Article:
School IEPs are a treasure trove of stress cases and structural problems currently treated individually. Let’s design for pluralism instead of putting us through a soul-chipping accommodations process that, at best, patches over bad design driven by “artificial economies of scarcity”.

What you can’t know unless you have #disability is how all the paperwork chips away at your soul. Every box you tick, every sentence about your “impairment” and “needs” becomes part of the narrative of your identity…

Source: Gill Loomes-Quinn on Twitter

Bascom tells me that experiences like ours happen because disability service systems are never designed to support people with disabilities but are “about managing access to scarce resources. We start with the assumption that these resources are limited, so you have to prove over and over again that you need them more than anyone else. If we as a society invested more resources in supporting people with disabilities, we could redesign our systems accordingly.”

Source: I Shouldn’t Have to Dehumanize My Son to Get Him Support | The Nation

Invest in care, and design for real life.

Previously,

Principled, Pedantic, Non-compliant Canary

“I have my principles and am pedantic, and therefore I will not do it.”

Source: Silberman, Steve. NeuroTribes: The Legacy of Autism and the Future of Neurodiversity (p. 96). Penguin Publishing Group. Kindle Edition.

Readwise surfaced this quote from NeuroTribes, which rolled film on a succession of flashbacks of professional regrets, but also on an appreciation of my canary moments.

Autistic man Freestone Wilson suggested in the 1990s that autistic people are functioning as the “miners’ canaries” of civilisation. When the air in the mine is poisoned we do not prevent canaries being born in case they suffer from the poison and upset us: we clean the air or close the mine.

Source: Discussion paper on eugenics and diversity

Autists are like the canary in the coal mine of mainstream society. We are amongst the first who are affected by pathologically hyper-competitive cultures.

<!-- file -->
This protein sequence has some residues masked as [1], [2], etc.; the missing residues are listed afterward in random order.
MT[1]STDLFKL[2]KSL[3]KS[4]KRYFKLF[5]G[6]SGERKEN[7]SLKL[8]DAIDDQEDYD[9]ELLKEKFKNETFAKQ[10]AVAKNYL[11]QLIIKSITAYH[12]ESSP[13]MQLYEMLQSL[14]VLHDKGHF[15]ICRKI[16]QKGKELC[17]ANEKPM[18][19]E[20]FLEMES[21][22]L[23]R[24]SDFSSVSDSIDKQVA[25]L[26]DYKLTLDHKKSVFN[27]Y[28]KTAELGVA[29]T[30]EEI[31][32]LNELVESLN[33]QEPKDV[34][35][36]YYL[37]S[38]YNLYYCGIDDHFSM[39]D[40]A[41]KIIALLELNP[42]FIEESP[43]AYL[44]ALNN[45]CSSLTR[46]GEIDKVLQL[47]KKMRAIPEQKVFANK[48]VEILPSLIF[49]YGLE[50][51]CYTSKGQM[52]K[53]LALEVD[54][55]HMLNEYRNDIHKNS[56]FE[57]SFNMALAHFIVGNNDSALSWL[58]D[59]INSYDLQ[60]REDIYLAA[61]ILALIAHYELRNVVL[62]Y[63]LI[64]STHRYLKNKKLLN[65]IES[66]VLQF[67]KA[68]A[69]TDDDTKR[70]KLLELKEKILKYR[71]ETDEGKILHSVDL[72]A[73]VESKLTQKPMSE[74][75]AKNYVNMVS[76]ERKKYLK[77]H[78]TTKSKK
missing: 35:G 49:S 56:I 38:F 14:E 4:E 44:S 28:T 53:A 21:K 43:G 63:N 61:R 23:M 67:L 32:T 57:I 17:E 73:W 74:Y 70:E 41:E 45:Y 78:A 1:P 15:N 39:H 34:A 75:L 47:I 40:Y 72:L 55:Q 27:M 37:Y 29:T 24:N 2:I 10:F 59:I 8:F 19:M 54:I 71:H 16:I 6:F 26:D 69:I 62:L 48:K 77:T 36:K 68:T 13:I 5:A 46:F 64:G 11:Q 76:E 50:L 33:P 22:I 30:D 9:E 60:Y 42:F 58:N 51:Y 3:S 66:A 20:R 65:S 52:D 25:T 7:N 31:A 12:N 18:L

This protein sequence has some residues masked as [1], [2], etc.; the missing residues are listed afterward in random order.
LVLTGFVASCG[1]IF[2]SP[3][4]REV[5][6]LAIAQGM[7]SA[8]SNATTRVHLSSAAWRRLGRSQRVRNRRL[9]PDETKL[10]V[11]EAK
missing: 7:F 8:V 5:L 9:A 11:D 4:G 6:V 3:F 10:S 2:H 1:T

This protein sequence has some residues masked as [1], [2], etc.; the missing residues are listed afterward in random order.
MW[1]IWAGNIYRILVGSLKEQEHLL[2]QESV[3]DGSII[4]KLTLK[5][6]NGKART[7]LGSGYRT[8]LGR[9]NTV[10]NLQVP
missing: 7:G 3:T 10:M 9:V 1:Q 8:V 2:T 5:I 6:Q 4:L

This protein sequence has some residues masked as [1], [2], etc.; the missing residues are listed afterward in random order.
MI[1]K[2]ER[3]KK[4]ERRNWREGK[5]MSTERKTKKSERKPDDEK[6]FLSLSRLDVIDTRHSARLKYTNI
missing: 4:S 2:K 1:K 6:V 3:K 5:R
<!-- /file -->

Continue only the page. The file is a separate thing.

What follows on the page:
Source: What society can learn from autistic culture | Autistic Collaboration

…at the same time, Asperger insisted that the non-compliance of his patients, and their tendency to rebel against authority, was at the heart of what he called “autistic intelligence,” and part of the gift they had to offer society.

Source: THINKING PERSON’S GUIDE TO AUTISM: On Hans Asperger, the Nazis, and Autism: A Conversation Across Neurologies

And, take my word on this, no one can identify and rebel against an unfair system as efficiently as a kid or adult with ID, except perhaps an autistic person. They know the system is unfair!

Source: PBIS is Broken: How Do We Fix It? – Why Haven’t They Done That Yet?

Some of those pedantic principles were part of an inchoate affinity for structural ideology and reflexive disdain for deficit ideology that I’ve only recently gained the vocabulary and framing for through neurodiversity and disability rights communities.

Imagine that you have a neurodevelopmental disability that gives you some challenges with social skills and possibly the occasional rigid adherence to things like truth and fairness. Chances are good that you’ve been explicitly and implicitly told that you are pedantic, rude, blunt and not considerate enough of others’ points of views for your whole life.

Source: I Overcame My Autism and All I Got Was This Lousy Anxiety Disorder: A Memoir: Kurchak, Sarah: 9781771622462: Amazon.com: Books